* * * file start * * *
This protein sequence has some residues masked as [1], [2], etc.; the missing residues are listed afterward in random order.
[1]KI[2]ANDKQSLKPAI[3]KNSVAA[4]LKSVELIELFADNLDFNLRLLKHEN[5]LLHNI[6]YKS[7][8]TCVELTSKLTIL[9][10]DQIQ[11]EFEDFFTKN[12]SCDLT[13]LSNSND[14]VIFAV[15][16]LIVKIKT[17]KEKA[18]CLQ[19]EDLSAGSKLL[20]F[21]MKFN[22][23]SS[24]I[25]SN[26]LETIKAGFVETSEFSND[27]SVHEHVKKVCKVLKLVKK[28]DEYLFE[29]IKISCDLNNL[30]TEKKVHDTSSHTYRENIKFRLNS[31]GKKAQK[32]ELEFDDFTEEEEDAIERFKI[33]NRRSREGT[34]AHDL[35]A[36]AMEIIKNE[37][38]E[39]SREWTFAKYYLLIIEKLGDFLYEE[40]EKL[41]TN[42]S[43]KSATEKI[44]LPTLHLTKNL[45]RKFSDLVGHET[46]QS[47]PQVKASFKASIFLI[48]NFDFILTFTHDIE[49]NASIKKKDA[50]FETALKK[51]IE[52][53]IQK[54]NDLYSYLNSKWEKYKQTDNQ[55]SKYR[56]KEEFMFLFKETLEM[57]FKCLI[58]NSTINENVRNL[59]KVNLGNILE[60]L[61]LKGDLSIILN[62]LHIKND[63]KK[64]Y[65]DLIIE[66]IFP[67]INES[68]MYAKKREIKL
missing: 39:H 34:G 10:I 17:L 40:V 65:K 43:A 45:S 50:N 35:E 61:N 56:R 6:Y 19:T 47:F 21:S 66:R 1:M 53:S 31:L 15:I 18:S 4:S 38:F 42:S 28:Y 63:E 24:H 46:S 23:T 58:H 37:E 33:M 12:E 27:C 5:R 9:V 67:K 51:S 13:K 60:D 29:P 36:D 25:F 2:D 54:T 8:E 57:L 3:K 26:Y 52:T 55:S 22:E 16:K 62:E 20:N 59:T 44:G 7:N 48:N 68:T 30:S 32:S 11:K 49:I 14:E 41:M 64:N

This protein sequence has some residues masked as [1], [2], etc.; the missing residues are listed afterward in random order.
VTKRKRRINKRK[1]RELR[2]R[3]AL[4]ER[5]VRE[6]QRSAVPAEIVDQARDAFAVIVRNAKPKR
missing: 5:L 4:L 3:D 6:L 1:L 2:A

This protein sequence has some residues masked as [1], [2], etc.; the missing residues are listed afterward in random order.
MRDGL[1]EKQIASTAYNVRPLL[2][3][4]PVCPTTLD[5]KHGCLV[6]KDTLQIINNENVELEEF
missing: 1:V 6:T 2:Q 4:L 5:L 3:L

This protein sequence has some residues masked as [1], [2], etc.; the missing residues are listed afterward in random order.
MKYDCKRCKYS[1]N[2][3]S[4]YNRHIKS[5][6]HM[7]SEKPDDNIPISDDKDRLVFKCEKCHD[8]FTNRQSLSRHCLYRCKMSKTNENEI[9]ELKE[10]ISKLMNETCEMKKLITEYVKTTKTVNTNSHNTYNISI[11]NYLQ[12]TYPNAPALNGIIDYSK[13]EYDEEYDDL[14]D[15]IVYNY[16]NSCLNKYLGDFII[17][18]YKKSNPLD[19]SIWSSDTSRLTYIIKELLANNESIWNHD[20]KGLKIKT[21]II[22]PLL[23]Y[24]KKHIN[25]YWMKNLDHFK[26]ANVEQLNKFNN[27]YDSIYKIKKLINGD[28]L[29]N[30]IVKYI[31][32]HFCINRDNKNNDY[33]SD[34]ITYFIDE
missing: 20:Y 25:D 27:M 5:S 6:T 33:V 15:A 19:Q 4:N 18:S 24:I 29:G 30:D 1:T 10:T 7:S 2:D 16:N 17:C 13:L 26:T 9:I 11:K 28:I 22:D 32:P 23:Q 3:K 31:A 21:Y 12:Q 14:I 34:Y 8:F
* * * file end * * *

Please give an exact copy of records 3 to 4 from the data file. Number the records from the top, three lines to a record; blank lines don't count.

This protein sequence has some residues masked as [1], [2], etc.; the missing residues are listed afterward in random order.
MRDGL[1]EKQIASTAYNVRPLL[2][3][4]PVCPTTLD[5]KHGCLV[6]KDTLQIINNENVELEEF
missing: 1:V 6:T 2:Q 4:L 5:L 3:L

This protein sequence has some residues masked as [1], [2], etc.; the missing residues are listed afterward in random order.
MKYDCKRCKYS[1]N[2][3]S[4]YNRHIKS[5][6]HM[7]SEKPDDNIPISDDKDRLVFKCEKCHD[8]FTNRQSLSRHCLYRCKMSKTNENEI[9]ELKE[10]ISKLMNETCEMKKLITEYVKTTKTVNTNSHNTYNISI[11]NYLQ[12]TYPNAPALNGIIDYSK[13]EYDEEYDDL[14]D[15]IVYNY[16]NSCLNKYLGDFII[17][18]YKKSNPLD[19]SIWSSDTSRLTYIIKELLANNESIWNHD[20]KGLKIKT[21]II[22]PLL[23]Y[24]KKHIN[25]YWMKNLDHFK[26]ANVEQLNKFNN[27]YDSIYKIKKLINGD[28]L[29]N[30]IVKYI[31][32]HFCINRDNKNNDY[33]SD[34]ITYFIDE
missing: 20:Y 25:D 27:M 5:S 6:T 33:V 15:A 19:Q 4:N 18:S 24:I 29:G 30:D 1:T 10:T 7:S 2:D 16:N 17:C 13:L 26:T 9:I 11:K 28:I 22:D 32:P 23:Q 3:K 31:A 21:Y 12:Q 14:I 34:Y 8:F